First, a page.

Final Fantasy 7 Rebirth: How to play Queen's Blood

Are you having a hard time figuring out Queen's Blood? It's okay kiddo, you're not alone. Let me explain to you how it works.

Final Fantasy VII Rebirth - ©2024 Square Enix
Final Fantasy VII Rebirth - ©2024 Square Enix /

When I got to try out Final Fantasy 7 Rebirth a ways back I encountered all sorts of things I couldn't wait to have people ask me about. Story beats, crazy enemies, those swimsuits, all sorts of things. What I wasn't ready for, however, was how every single person I knew who was playing the game was going to hit me up for an explanation on how to play Queen's Blood.

You know what? It's alright. Daddy's got you.

I'm gonna try to write it out but if you want, I also filmed a video of me explaining it with visual aids that might help as well if you don't mind the fact that I currently look like a homeless wizard. It's your call.

So, when you get into a match there's a 3 by 5 grid. You'll notice that you got a column of blue pawns (yours) on the left and a column of red pawns (foe) on the other.

You're also going to have to look at your cards. We'll explain those first. Here's an example of my current deck. I'm not saying it's perfect but also I don't know what the screen looks like when you lose know.

Final Fantasy VII Rebirth Queen's Blood Deck
Final Fantasy VII Rebirth Queen's Blood Deck. Square Enix. /

So we're going to need to understand the cards before we understand the board. There's three components to the card that we need to focus on, and we'll use our friend Dio here as an example because he just wants to help.

Final Fantasy VII Rebirth Dio Card
Final Fantasy VII Rebirth Dio Card. Square Enix /

On the top left you'll see the amount of pawns it costs to use. In Dio's case, he has three pawns which means that you have to have three blue pawns on a space before you can put him there.

On the top right you'll see the number 4. That's how many points he's worth. Which seems small for a three pawn until you read the next part.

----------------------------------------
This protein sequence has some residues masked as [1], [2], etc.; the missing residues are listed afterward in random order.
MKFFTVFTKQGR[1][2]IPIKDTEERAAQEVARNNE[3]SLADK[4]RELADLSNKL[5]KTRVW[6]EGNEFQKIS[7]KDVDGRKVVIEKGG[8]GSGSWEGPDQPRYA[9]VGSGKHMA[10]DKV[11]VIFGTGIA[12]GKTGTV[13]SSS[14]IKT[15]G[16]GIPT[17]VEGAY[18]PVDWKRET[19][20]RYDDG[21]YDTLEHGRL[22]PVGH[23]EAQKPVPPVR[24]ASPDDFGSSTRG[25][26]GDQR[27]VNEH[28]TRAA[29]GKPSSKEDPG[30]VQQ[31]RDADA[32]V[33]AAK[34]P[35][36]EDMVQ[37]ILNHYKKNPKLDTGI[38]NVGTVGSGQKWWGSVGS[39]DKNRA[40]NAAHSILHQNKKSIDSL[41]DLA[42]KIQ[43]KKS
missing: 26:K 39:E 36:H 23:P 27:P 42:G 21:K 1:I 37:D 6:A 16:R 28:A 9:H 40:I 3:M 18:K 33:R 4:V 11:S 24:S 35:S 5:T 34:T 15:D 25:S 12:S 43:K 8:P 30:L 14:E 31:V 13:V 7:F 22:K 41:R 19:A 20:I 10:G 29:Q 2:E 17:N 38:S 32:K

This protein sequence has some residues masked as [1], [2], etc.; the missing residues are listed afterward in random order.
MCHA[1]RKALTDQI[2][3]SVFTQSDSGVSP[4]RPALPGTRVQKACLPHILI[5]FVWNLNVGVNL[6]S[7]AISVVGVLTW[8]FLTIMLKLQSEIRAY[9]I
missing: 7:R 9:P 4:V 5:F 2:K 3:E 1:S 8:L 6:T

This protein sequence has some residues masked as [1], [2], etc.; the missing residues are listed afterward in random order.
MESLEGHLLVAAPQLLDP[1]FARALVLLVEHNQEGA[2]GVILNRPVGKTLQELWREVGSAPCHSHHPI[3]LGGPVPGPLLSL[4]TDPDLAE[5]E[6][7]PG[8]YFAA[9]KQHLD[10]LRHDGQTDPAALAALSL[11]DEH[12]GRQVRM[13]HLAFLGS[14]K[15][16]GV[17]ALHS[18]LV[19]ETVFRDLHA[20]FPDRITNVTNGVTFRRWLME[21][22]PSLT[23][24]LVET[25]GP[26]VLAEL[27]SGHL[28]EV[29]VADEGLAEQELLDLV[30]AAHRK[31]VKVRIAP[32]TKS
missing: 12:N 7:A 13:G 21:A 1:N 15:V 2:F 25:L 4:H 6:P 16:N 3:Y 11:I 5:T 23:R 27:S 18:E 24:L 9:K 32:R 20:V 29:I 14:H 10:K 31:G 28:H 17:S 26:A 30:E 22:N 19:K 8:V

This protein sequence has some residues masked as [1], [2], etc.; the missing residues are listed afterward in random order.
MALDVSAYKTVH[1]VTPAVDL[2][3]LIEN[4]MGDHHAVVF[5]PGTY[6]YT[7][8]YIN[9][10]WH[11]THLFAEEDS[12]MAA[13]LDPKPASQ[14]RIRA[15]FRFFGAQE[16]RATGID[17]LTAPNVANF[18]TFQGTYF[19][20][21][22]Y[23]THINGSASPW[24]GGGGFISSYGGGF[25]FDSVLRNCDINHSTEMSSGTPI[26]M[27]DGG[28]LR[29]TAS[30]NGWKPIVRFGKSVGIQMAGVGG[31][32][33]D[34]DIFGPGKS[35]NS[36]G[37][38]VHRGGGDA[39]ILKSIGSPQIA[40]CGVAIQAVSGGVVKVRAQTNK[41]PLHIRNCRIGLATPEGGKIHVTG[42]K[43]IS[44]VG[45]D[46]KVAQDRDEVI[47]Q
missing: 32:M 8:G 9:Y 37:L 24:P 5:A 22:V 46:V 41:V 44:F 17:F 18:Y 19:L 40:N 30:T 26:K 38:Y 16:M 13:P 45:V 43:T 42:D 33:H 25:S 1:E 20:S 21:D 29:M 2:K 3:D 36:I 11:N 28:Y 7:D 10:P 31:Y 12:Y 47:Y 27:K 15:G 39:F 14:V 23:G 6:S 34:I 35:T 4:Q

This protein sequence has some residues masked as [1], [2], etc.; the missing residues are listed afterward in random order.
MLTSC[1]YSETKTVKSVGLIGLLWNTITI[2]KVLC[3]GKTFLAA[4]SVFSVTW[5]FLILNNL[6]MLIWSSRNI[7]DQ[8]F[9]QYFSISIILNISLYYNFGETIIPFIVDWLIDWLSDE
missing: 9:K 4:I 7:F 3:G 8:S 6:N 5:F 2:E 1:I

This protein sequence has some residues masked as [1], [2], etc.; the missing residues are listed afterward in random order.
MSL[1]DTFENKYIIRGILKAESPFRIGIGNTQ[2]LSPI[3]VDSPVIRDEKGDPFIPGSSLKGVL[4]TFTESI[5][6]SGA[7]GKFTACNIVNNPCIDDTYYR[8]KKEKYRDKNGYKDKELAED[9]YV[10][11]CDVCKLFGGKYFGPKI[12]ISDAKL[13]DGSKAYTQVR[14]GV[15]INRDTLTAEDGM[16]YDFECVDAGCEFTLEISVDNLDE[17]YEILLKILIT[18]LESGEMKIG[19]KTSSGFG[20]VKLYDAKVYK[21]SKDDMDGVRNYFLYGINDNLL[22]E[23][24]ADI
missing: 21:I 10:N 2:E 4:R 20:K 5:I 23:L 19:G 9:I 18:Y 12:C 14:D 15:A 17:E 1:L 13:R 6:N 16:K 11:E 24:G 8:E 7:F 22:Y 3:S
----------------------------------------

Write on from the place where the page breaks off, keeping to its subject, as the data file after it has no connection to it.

On the bottom left you'll see a sparkle. That means the card in question has a special ability. Reading it will tell you that, in Dio's case, for every card you have enhanced, Dio gets +1 value so if you have a lot of cards that boost each other, Dio's value is gonna skyrocket.

Now, if you'll check the grid on the card you'll see a white square surrounded by yellow squares. The white square is the card itself. The other squares are what happens in relationship to your card. Yellow squares are spots you capture and any red squares (see the Hell Rider II in my deck above) are cards that you effect as well. If it's a hollow red square, then it just effects it without capturing it.

In Dio's case, because of the yellow squares on his card, you'll see he captures the spaces above, below, and on both sides of him.

One of the best strategies for winning is to capture as many spots as possible. I like to scoot across the bottom and then up the enemy's side to wall them in. If they don't have a move, you still play until you run out of moves so if you block them you can just chill and build up points.

You can also capture other pieces as well. If you have a card that captures the space to the right of the card but there's already a red pawn in that spot, you'll switch the pawn from red to blue. While you don't get an extra pawn, it still works for you because if you happen to capture a spot with three red pawns, congrats, you have a three blue pawn spot now.

There are a lot of other strats that you can use to win like destroying cards and depowering other cards, but I'll be real, I just scoot across and capture the right side. Doing this has worked wonders for me. Case in point, check out this 64 to 0.

Final Fantasy 7 Rebirth Queen's Blood screenshot
Final Fantasy 7 Rebirth Queen's Blood. Square Enix. /

Speaking of scores, the other thing you need to remember is how the scoring works. At the end of the game, the scores are gathered from both sides, with a catch. Whoever is losing that row gets a zero no matter what. If you lost a row 3 to 23 you get a zero. If you lost 22 to still get a zero. Keep that in mind because the first time I played I thought I was close until I remembered how the final score was added up and it was...embarrassing.

If you keep this stuff in mind and just practice a bit, not being afraid to restart the early matches a couple times so you can experiment, you'll be a pro at this in no time.